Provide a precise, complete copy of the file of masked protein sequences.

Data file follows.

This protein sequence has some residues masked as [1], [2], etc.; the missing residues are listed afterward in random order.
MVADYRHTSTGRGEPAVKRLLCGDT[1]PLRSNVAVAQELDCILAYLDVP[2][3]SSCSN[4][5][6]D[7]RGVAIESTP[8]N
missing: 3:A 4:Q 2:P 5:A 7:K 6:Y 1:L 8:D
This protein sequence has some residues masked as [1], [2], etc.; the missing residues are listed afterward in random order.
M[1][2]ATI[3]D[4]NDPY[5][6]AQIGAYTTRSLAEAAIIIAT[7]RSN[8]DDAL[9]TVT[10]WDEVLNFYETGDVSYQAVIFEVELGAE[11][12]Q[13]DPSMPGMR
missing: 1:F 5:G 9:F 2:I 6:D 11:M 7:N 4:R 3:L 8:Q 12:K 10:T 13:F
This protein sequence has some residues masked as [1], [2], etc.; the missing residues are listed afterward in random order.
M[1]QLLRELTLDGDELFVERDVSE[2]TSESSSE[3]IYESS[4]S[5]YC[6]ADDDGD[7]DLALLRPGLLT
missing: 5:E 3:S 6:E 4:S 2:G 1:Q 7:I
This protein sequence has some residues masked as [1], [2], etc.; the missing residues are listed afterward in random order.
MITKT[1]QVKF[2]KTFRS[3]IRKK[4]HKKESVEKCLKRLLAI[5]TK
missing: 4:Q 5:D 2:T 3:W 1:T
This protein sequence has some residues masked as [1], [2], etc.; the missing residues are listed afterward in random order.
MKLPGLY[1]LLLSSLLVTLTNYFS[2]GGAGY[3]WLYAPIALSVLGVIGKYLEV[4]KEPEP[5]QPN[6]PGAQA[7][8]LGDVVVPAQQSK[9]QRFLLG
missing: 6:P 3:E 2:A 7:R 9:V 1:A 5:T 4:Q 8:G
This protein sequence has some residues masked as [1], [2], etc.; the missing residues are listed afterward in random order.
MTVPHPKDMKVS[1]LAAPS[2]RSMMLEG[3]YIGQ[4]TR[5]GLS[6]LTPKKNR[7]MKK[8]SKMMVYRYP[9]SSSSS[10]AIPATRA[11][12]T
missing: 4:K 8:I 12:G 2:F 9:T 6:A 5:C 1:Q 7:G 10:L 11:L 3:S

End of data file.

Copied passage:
This protein sequence has some residues masked as [1], [2], etc.; the missing residues are listed afterward in random order.
MVADYRHTSTGRGEPAVKRLLCGDT[1]PLRSNVAVAQELDCILAYLDVP[2][3]SSCSN[4][5][6]D[7]RGVAIESTP[8]N
missing: 3:A 4:Q 2:P 5:A 7:K 6:Y 1:L 8:D
This protein sequence has some residues masked as [1], [2], etc.; the missing residues are listed afterward in random order.
M[1][2]ATI[3]D[4]NDPY[5][6]AQIGAYTTRSLAEAAIIIAT[7]RSN[8]DDAL[9]TVT[10]WDEVLNFYETGDVSYQAVIFEVELGAE[11][12]Q[13]DPSMPGMR
missing: 1:F 5:G 9:F 2:I 6:D 11:M 7:N 4:R 3:L 8:Q 12:K 10:T 13:F
This protein sequence has some residues masked as [1], [2], etc.; the missing residues are listed afterward in random order.
M[1]QLLRELTLDGDELFVERDVSE[2]TSESSSE[3]IYESS[4]S[5]YC[6]ADDDGD[7]DLALLRPGLLT
missing: 5:E 3:S 6:E 4:S 2:G 1:Q 7:I
This protein sequence has some residues masked as [1], [2], etc.; the missing residues are listed afterward in random order.
MITKT[1]QVKF[2]KTFRS[3]IRKK[4]HKKESVEKCLKRLLAI[5]TK
missing: 4:Q 5:D 2:T 3:W 1:T
This protein sequence has some residues masked as [1], [2], etc.; the missing residues are listed afterward in random order.
MKLPGLY[1]LLLSSLLVTLTNYFS[2]GGAGY[3]WLYAPIALSVLGVIGKYLEV[4]KEPEP[5]QPN[6]PGAQA[7][8]LGDVVVPAQQSK[9]QRFLLG
missing: 6:P 3:E 2:A 7:R 9:V 1:A 5:T 4:Q 8:G
This protein sequence has some residues masked as [1], [2], etc.; the missing residues are listed afterward in random order.
MTVPHPKDMKVS[1]LAAPS[2]RSMMLEG[3]YIGQ[4]TR[5]GLS[6]LTPKKNR[7]MKK[8]SKMMVYRYP[9]SSSSS[10]AIPATRA[11][12]T
missing: 4:K 8:I 12:G 2:F 9:T 6:A 5:C 1:Q 7:G 10:L 11:L 3:S